Over the summer I spent some time in Vermont. My days were filled with walks in the woods, floats down bucolic rivers, and dips in bracing, ice-cold swimming holes. At night, I slept like a baby, far more deeply and restfully than I typically do at home. I thus made a mental note to see what kind of mattress I was sleeping on at our Airbnb, so that I might get the same one for myself.
Then I spent a day on the trip that was closer to my life back home: more sedentary, more indoors, more time sitting around. That night, I slept just like I do back home — more fitfully.
It was, of course, not the mattress that had improved my sleep after all — it was the fresh air, nature, and physical activity.
In the modern age, we seek better sleep with an unprecedented rabidity, and the mattress industry has exploded to meet this yen, introducing an ever-mounting menu of options which promise a night of restful slumber. There are mattresses made of special foams; mattresses that allow you to electronically fine-tune the firmness; mattresses that cool you, warm you, even track your sleep.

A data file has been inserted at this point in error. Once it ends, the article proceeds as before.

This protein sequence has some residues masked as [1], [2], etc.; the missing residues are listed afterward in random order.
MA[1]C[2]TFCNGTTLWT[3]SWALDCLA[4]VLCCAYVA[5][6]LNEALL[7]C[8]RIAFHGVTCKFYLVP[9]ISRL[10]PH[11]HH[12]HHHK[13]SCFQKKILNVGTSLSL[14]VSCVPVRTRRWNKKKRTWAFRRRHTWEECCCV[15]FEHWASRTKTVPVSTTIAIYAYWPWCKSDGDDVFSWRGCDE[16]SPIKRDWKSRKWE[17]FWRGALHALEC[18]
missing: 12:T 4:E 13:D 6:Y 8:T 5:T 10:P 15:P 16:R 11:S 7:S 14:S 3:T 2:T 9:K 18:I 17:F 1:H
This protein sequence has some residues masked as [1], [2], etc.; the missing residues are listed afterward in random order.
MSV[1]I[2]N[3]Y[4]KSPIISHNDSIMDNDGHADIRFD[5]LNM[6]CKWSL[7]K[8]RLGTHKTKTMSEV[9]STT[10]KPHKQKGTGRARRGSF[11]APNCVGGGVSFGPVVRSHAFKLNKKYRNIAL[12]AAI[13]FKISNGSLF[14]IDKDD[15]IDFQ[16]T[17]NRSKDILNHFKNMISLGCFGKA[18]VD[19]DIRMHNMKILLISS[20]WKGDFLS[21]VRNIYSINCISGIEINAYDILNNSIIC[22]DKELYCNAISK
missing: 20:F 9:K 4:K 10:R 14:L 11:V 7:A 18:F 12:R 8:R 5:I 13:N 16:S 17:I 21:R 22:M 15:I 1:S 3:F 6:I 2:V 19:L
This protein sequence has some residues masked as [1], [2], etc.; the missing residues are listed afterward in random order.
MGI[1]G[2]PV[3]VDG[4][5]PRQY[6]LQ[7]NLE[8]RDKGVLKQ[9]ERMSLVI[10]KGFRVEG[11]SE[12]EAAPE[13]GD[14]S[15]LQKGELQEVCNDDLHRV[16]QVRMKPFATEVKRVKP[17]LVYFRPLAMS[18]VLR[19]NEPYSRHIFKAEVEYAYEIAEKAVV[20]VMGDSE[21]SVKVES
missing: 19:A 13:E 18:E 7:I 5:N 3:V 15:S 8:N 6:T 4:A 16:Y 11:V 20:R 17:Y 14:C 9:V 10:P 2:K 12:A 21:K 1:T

Yet the problem with the quality of most people’s sleep has little to do with their mattresses, and nearly everything to do with the fact that they aren’t getting outside and aren’t exerting their bodies.
This “I-Need-a-New-Mattress” fallacy, in which we think a new/different product, tool, or relationship will solve our problem, when there’s really a much bigger underlying issue that requires fixing, occurs outside the bedroom too.
Turnkey solutions are alluring, but rarely what we most need. Rather than reaching for an easy-to-apply Band-Aid, the essential answer is to engage in the effortful task of addressing the wound which lies beneath.
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